Week 2 October 2002: Still residing in Gosford, north of Sydney. One day this week we drove north along the Freeway towards Newcastle. This Freeway cuts through large areas of Hawkesbury Sandstone country. Soil derived from this rock type has three characteristics. It is well drained, has low fertility and supports a bewildering array of native plants. Many natives are regenerating on the Freeway cuttings. At this time of the year the flowers of two shrubs are dominant. One is Melaleuca nodosa with small yellow bottlebrush type flowers and the other is Isopogon anemonifolius. This beautiful shrub has large, terminal, yellow globular flower heads.Garden Diary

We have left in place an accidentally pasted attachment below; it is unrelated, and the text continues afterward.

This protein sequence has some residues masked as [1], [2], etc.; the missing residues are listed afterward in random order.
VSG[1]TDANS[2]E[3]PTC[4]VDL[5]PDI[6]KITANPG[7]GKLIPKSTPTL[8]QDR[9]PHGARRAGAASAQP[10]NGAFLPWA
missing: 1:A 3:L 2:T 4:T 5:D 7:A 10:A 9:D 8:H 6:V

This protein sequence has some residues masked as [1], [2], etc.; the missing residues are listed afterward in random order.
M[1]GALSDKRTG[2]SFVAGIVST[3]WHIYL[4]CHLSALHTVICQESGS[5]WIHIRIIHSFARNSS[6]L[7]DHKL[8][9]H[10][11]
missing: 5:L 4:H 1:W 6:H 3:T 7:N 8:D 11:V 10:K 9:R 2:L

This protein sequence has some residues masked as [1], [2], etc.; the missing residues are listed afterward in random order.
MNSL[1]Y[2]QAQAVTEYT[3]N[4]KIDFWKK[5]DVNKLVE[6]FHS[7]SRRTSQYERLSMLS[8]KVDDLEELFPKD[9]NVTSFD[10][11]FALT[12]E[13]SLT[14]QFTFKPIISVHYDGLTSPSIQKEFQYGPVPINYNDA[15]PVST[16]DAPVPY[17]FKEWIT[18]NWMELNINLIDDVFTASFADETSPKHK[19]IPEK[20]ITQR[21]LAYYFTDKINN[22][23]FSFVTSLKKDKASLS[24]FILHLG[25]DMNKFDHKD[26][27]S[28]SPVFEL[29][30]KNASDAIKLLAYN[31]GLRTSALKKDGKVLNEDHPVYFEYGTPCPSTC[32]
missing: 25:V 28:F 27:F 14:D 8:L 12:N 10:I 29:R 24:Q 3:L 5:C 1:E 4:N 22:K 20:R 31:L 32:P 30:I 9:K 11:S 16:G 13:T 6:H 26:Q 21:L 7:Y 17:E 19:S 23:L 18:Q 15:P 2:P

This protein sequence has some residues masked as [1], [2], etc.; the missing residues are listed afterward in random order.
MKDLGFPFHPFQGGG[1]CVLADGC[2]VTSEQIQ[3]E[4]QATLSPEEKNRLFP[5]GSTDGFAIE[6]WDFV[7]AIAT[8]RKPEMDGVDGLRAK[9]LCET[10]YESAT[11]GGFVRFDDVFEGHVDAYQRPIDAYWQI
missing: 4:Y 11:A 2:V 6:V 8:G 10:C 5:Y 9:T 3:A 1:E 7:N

Gosford is the unofficial capital of the Central Coast region of New South Wales and has some very attractive urban areas as well as a number of National Parks. In the urban areas there are plenty of tall trees such as Eucalypts and Angophoras. Unfortunately most of the native understorey has disappeared and with this loss small birds such as honeyeaters and wrens have also gone. There are plenty of large birds such as Magpies, Currawongs, Wattle Birds and the imported Indian Mynah. We cannot help but compare these urban areas with Yallaroo. After replacing the lost understorey at Yallaroo we now have a full complement of native birds both large and small.